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“Generally, governments invest more in the prosecution side of the aisle than the defense side of the aisle with ‘be tough on crime’ and things like that,” Kessler said, “And so the DA’s office has access to a lot of information, but the public defenders did not.”

“Every witchcraft that exists”

One of the early obstacles in the digitization process was rigging a Salesforce platform and other enterprise software for the unique purposes of providing legal representation to society’s poorest people, Al Rawi said. Another challenge was the number of different courts housing essential data, he added.

“The first hurdle was two years of reverse-engineering data entry from case-centric to people-centric,” Al Rawi said. “And we have used every tool—every witchcraft that exists in the market. But with that level of complexity, and different styles and data entry across 50-plus courtrooms and dozens of data entry staff in each courtroom, it made it extremely complicated. But we did it, and that was the biggest lift.”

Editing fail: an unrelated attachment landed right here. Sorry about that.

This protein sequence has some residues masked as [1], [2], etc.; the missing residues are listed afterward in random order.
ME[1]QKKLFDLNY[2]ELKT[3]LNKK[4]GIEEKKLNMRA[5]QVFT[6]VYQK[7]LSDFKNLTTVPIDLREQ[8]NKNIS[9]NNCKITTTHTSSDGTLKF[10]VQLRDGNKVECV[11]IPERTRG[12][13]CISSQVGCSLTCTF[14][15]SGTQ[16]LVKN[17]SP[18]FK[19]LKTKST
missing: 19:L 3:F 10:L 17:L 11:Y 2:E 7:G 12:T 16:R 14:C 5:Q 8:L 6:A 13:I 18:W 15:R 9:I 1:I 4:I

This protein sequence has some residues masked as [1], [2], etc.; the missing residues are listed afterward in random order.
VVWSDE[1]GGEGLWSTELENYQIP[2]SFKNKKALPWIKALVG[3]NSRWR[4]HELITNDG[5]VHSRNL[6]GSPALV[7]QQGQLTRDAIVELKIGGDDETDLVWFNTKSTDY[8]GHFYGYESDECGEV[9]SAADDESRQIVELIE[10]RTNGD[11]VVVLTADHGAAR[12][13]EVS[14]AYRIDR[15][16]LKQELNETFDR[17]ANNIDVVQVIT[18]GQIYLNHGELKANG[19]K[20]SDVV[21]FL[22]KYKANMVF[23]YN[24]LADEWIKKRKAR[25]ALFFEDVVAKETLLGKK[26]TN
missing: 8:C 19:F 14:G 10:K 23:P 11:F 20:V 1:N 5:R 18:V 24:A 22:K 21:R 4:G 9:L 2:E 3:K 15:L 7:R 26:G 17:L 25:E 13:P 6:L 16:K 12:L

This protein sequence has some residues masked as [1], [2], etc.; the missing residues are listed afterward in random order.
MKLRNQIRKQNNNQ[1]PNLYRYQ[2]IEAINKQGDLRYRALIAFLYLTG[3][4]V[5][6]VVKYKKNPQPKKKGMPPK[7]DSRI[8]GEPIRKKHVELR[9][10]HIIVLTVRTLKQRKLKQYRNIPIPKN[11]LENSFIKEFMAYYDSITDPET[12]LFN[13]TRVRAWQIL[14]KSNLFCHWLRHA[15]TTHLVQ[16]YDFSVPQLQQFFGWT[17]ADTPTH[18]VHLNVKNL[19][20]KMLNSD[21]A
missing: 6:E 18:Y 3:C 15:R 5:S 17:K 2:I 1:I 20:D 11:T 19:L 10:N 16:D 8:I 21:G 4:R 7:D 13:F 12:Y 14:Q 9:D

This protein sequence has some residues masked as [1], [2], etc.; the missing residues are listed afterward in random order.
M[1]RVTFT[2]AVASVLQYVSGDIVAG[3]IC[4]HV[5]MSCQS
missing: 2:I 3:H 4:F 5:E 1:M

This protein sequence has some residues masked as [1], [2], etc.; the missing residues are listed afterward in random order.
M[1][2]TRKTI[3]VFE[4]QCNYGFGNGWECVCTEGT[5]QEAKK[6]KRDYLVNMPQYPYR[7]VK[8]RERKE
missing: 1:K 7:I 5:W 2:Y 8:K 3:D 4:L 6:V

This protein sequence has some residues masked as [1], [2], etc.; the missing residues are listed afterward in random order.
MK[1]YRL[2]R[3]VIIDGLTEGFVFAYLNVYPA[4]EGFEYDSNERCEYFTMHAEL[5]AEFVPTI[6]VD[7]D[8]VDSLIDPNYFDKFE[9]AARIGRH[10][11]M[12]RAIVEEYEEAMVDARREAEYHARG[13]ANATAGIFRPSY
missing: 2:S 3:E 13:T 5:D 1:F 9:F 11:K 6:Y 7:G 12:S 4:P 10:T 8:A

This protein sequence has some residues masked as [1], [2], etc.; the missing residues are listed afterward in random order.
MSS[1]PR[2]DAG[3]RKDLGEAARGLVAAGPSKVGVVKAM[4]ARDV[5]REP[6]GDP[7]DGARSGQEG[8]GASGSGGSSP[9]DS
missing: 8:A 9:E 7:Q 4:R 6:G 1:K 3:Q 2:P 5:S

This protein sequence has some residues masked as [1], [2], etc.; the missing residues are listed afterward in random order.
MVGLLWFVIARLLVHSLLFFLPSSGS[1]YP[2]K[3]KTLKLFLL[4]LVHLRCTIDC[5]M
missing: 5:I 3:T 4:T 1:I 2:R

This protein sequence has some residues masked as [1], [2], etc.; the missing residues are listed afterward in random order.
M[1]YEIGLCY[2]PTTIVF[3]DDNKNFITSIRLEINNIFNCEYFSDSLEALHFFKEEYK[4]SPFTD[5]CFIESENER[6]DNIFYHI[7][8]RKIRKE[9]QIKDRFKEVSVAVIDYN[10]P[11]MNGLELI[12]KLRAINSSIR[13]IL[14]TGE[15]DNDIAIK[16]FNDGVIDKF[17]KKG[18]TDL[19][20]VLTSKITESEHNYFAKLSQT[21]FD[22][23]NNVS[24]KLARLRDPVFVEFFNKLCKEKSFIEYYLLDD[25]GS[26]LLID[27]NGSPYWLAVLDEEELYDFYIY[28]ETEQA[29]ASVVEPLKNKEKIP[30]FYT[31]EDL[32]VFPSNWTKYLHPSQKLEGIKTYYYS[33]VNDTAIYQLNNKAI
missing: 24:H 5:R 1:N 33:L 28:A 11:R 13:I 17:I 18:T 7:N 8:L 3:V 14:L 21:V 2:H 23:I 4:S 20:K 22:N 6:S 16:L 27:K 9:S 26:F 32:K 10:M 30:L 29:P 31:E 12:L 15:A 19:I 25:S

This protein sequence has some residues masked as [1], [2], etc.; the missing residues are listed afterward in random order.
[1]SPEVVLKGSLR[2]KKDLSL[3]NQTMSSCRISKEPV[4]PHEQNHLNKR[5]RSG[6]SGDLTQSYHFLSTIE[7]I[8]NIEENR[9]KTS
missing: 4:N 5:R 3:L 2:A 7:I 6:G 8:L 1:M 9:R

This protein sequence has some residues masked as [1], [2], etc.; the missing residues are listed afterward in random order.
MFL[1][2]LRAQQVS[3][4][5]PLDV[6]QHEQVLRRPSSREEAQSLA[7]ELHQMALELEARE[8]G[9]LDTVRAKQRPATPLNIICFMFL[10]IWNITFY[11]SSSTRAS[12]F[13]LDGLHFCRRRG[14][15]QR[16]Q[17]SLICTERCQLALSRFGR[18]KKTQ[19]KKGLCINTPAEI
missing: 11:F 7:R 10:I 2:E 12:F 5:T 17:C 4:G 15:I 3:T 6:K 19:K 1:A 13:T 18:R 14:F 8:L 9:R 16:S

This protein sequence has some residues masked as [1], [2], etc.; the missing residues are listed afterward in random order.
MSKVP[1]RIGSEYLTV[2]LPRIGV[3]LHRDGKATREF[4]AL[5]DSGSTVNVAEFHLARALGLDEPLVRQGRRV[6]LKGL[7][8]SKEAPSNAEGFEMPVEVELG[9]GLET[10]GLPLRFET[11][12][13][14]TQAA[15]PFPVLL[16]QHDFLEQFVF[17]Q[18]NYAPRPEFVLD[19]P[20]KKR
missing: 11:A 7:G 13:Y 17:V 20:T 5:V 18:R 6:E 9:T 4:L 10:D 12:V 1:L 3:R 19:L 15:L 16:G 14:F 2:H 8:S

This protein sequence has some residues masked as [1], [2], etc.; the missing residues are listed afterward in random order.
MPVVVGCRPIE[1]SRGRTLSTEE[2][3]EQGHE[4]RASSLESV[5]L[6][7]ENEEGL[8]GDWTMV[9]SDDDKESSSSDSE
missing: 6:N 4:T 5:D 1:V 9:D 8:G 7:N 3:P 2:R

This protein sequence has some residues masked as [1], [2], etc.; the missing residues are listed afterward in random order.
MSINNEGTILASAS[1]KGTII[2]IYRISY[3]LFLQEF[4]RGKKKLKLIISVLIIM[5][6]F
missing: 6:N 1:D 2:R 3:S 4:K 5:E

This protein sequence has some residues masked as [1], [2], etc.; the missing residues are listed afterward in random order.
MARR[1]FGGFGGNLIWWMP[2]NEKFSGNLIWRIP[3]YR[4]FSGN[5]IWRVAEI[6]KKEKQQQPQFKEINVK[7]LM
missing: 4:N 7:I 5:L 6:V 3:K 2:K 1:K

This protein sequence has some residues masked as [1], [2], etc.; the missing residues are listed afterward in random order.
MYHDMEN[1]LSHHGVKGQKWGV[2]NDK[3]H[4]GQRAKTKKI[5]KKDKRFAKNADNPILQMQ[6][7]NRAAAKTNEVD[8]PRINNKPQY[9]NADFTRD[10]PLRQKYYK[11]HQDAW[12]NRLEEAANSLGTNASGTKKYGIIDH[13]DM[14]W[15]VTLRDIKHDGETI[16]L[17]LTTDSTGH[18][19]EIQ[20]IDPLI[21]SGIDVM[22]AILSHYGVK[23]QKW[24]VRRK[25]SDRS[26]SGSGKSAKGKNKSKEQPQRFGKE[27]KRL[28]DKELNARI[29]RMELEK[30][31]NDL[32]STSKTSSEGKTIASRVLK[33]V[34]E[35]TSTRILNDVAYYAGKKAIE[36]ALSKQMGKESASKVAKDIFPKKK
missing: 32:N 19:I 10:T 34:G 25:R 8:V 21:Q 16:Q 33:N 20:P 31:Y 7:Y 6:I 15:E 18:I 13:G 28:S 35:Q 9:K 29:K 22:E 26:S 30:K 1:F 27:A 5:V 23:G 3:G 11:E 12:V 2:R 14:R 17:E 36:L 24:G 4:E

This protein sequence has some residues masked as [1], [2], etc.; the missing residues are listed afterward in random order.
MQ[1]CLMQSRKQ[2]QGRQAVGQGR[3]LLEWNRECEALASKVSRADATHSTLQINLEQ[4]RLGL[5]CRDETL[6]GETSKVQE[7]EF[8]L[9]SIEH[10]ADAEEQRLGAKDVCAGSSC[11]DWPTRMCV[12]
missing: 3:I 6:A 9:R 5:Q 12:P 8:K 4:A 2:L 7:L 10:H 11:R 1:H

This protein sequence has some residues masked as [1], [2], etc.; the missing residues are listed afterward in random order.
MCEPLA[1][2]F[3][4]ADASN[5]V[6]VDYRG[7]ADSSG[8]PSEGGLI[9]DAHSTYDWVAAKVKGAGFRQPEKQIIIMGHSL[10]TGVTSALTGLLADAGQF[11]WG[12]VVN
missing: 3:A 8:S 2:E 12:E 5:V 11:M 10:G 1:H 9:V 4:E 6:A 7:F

Kessler said there have been two transformative changes in the 25-plus years that Publicis Sapient has been working with state and local governments on digitization. One was the advent of cloud storage, and the other was configurable platforms, which he analogizes to Lego blocks for building systems around processes like case file organization.